In 1915, Albert Einstein portrayed a completely new picture of our world in his general theory of relativity: In contrast to Newton, gravitation is not a force, but a consequence of the geometry of space and time: Big masses such as stars and galaxies deform space-time around them. If other objects move through such areas, they are diverted from their original path, apparently attracted by the big mass. According to Einstein, what in fact happens is that the objects just follow the path mapped out for them by the deformation of space-time around the big mass. Moving masses give rise to pertubations in the space-time continuum that propagate in all directions with the velocity of light. These moving space-time disturbances are called gravitational waves. They alternately stretch and compress space - so that the distances between the objects in space are changed.
Albert Einstein predicted the existence of these gravitational waves in 1916, but only since the 1990s has technology become powerful enough to permit detecting them and harnessing them for science. The influence of gravitational waves on a binary pulsar system (two neutron stars orbiting each other) has been measured accurately and is in excellent agreement with the predictions. In 1993 R. A. Hulse and J. H. Taylor received the Nobel Prize in physics for that indirect proof. Scientists therefore have great confidence that gravitational waves exist.
On September 14, 2015, the first direct detection of gravitational waves from a binary black hole merger has confirmed Einstein’s vision of the waves, and allowed a fascinating and unique view into the dark side of the cosmos.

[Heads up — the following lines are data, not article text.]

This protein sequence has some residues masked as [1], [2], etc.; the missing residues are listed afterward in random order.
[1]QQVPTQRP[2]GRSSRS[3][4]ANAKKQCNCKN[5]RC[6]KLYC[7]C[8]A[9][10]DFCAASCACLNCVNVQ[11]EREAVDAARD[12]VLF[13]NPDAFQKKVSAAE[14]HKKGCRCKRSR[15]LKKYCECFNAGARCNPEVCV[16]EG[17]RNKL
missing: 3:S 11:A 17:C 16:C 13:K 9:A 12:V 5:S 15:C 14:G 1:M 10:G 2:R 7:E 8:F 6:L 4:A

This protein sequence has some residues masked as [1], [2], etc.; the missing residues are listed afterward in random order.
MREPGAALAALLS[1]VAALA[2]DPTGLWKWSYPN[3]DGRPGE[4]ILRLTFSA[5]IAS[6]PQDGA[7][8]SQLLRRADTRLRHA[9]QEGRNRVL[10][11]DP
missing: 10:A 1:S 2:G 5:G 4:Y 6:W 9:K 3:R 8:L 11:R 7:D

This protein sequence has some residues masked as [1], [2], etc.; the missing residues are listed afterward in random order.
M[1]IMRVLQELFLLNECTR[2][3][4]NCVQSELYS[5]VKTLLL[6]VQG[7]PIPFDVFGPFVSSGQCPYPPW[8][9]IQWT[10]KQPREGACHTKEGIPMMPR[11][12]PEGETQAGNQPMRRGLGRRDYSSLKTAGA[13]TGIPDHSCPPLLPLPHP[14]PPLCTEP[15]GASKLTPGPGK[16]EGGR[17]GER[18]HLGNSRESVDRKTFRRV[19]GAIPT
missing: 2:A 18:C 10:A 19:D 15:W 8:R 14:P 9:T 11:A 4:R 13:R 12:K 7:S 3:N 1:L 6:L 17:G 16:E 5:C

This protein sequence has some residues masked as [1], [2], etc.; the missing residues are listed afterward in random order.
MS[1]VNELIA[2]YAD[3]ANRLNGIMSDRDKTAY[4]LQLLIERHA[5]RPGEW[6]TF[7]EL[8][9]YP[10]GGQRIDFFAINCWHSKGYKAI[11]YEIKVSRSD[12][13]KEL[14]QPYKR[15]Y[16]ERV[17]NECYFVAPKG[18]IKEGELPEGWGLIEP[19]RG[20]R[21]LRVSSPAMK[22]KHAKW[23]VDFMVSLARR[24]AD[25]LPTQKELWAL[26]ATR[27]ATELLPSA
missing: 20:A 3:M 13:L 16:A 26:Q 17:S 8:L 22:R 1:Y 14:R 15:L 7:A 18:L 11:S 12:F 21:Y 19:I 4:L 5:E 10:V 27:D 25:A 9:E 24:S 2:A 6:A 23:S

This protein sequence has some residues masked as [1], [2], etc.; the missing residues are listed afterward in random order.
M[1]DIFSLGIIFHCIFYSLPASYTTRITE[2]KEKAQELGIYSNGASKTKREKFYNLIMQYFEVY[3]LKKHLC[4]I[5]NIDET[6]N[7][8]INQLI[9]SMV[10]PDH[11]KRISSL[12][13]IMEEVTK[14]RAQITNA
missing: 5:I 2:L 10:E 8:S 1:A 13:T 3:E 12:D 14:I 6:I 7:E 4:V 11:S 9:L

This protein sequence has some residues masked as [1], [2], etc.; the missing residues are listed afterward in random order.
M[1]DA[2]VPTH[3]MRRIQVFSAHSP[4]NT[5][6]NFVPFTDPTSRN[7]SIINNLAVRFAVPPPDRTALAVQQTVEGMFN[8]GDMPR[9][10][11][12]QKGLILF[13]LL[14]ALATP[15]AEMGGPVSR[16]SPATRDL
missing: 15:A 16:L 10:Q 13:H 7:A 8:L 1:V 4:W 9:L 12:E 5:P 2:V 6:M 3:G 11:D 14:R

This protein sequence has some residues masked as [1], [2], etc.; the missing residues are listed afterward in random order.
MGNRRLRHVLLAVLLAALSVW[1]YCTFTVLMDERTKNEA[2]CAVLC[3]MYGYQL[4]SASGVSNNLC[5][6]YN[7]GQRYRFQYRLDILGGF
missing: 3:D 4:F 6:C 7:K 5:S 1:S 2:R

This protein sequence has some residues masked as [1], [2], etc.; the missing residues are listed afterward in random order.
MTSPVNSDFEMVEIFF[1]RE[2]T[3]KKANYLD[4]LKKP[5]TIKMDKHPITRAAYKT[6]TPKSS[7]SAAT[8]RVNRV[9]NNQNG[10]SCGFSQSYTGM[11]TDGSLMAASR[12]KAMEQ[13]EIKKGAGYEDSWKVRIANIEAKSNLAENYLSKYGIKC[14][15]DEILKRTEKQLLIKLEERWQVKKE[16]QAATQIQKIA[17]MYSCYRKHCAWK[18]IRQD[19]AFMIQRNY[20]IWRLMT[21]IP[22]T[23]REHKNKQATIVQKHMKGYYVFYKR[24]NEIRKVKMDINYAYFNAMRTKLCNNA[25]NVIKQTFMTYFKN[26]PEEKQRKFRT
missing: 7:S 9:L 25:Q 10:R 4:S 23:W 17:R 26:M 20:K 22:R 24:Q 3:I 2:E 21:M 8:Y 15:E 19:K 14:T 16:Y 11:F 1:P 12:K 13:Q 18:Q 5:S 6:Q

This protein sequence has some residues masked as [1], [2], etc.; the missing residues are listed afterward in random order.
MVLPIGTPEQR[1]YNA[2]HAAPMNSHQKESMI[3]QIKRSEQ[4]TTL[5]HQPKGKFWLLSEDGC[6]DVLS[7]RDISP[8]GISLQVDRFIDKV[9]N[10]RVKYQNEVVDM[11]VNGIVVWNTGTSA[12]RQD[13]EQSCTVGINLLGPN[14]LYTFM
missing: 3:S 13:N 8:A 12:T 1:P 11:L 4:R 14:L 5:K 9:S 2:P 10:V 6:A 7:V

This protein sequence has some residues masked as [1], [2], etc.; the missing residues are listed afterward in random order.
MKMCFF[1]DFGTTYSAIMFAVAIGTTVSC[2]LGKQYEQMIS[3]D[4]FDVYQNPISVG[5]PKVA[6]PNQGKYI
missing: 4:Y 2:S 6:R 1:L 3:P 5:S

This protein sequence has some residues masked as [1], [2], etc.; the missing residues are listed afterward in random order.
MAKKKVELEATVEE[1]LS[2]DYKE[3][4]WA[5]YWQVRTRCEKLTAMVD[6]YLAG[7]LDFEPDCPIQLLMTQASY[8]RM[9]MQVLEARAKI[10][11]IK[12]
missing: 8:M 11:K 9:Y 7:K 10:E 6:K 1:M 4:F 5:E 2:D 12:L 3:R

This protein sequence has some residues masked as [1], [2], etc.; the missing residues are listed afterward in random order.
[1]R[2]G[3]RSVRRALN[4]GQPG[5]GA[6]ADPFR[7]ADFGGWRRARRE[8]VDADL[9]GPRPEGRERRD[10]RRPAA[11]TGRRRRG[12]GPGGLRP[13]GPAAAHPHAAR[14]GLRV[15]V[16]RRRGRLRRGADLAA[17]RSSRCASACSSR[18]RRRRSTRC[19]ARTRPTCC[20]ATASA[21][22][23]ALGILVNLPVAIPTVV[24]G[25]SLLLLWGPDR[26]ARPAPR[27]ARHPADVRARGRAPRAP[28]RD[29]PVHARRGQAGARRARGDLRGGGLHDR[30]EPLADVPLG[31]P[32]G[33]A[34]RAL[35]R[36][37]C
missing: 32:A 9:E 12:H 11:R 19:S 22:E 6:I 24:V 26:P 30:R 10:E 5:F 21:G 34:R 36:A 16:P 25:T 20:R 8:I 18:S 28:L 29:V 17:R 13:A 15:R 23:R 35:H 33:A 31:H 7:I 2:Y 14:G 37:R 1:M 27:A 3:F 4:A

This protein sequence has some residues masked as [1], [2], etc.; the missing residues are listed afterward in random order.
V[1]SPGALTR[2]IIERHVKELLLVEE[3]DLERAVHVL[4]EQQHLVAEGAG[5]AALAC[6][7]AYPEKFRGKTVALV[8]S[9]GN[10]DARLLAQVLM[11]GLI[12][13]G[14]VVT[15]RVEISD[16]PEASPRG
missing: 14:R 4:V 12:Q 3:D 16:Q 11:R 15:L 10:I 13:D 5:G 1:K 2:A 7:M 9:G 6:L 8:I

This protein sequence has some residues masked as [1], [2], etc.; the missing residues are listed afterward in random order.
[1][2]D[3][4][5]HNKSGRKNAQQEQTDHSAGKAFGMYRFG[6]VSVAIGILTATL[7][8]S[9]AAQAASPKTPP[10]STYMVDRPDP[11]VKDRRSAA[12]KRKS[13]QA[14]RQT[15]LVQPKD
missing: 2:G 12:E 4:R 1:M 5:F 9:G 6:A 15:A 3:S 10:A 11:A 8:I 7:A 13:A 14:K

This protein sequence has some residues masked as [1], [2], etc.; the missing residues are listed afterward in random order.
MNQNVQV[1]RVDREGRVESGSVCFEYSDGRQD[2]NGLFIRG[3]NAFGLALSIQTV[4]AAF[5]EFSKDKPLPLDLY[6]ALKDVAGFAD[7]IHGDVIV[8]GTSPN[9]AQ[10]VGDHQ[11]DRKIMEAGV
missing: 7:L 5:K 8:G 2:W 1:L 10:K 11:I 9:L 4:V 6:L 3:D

Listening to the Universe
Gravitational wave astronomy opens an entirely new window on our Universe. Gravitational waves are produced by violent events in the distant universe, for example by the collision of two black holes or by the cores of supernova explosions. They are emitted by accelerating masses much in the same way as radio waves are produced by accelerating charges – for example, such as electrons in antennas. These ripples in the space-time fabric travel to Earth, bringing with them information about their violent origins and about the nature of gravity that cannot be obtained by other astronomical tools.
However, the changes in distance caused by gravitational waves are tiny: even the gravitational wave produced by a powerful event in our vicinity, like a supernova explosion within the Milky Way, changes the total distance between Earth and Sun only by about the diameter of a hydrogen atom - and that merely for several thousandths of a second. For shorter distances the effect is correspondingly smaller: when measuring over a distance of only one kilometer a change of a thousandths of the diameter of a proton has to be detected to determine the passing of a gravitational wave. This is the effect GEO600 will measure. The great challenge is to get rid of the many disturbances, like air pressure and temperature fluctuations as well as seismic vibrations of all sorts, that would conceal a signal.